But on the positive side, April showers bring May flowers. And poet Eliot says April breeds lilacs- albeit out of the dead land. April 1st is largely regarded as a fun day, for the practical jokes. (my nieces once marked all the mirrors “Warning! People in the mirror are older than they appear.” The original fools on April 1 were people who did not recall that the New Year Day was moved back to January 1st. Said who? Many of them continued to play the fool- enjoying two party days instead of one. Or more!
April reminds me of our compasses. Do our compasses roughly demand we stay within bounds? Or do the compasses remind us that by carefully circumscribing our bounds, we can live more freely and fully within those bounds? The limits keep us alive, living sociably and healthily with family and friends. Boundaries can tested, discussed, moved, and glorified or condemned. All the good stuff comes with some costs. All the “bad” stuff has its benefits. To our imperfect eyes, the designs on the Great Trestleboard are not always clear.
Ben Franklin was by some measures our nation’s most important Founding Father. All that wisdom, experience, and creativity, and contributions to good government and science and good sense. He died on April 17th, 1790, the year before Vermont became the 14th State. You could argue he did some foolish things, living with a woman out of wedlock and raising young William, then mixing it with the court ladies of Europe, hanging out with Voltaire, risking a lightning bolt through his brain, and trying not to be proud that he was humble. You have heard he was a mason. Probably a wise old fella. Nope. He joined the Freemasons when he was 24 years old, and four years later (1734) he was Grand Master of Pennsylvania. He lived another 50 years as a Freemason. Was it cruel or foolish that he served as Grand Master at such a young age?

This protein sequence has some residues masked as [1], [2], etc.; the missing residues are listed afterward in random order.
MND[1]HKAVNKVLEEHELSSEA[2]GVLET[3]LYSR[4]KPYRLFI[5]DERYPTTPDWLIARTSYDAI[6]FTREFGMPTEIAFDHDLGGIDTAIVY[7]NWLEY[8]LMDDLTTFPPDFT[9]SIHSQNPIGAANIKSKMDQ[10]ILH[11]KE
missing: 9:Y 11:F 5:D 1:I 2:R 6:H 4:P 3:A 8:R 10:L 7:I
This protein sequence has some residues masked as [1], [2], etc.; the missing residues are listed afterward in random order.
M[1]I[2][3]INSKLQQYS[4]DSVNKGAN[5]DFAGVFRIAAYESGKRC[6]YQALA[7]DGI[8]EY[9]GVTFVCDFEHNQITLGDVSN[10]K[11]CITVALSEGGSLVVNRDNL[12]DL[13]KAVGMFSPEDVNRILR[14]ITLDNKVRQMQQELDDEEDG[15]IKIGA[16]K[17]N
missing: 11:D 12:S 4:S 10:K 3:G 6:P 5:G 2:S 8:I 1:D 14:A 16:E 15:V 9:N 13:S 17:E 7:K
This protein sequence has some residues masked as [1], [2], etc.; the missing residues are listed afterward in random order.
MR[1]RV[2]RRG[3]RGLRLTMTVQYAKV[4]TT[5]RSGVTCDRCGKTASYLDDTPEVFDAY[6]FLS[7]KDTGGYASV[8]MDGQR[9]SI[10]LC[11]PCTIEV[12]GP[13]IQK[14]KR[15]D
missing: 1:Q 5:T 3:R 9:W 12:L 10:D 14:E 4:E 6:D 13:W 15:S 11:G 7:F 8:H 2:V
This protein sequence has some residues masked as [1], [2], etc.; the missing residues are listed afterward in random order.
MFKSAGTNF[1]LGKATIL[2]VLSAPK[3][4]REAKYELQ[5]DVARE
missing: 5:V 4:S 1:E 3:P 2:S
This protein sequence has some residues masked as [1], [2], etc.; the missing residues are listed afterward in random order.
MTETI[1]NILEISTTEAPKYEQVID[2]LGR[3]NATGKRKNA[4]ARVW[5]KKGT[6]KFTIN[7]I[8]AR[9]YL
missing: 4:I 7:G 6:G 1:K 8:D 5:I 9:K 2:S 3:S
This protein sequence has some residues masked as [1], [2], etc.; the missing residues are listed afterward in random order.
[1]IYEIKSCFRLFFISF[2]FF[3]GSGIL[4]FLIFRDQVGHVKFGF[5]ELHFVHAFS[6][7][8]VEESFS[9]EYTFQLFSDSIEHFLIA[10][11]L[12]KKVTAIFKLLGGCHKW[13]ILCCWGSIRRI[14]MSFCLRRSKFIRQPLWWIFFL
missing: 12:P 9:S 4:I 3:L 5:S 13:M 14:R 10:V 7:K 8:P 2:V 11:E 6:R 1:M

The designs on the Trestleboard of our future may have surprises that seem cruel or foolish. Sometimes wisdom masquerades in comedy or tragedy. It was Proverbs 29:9, not Poor Richard, that warned us, “A wise man will not argue with a fool, as he will get no rest.” Brother Mark Twain’s version is also cautionary, “Do not argue with a fool, they will bring you down to their level and beat you with experience.” My advice- approach April with caution and big smile. And start your seeds indoors.
Chaplain’s Message from Rick Rayfield May, 2016
Standing in The Presence
In 1949, at age 35, Tom Kelley took stunning nude photos of Marilyn Monroe. Some of his other celebrity photos are “selfies” of him sitting next to his famous stars. Clearly he enjoyed being “in the presence” of greatness. Who doesn’t want a photo of themselves with a famous sports legend, or politician, or movie star? Our brushes with Greatness are memorable treasures.
Some twenty or thirty years later after Marilyn, Tom Kelley took a nude female photo of a model portraying the Hindu Supreme God Vishnu. I have not found a photo of him sitting with Vishnu, but I bet he snapped one. See images at www.rickrayfield.org/share. Looking at Kelley’s photo of Marilyn led me into learning about four-armed Vishnu, another version of the Grand Architect.
How many stories do we have about standing at the Pearly Gates, seeking entrance to the “Presence”? Do we have to go somewhere behind Pearly Gates to find the Divine? Do you think the Grand Architect of the Universe walked away from the Great Creation? Where is the Temple, not made of hands alone? Do you wish to be in the Presence of the Almighty, the Lord God, Adonai? Do you want to be near to the One worshipped for centuries by many names and images and stories and deep prayers and thoughts?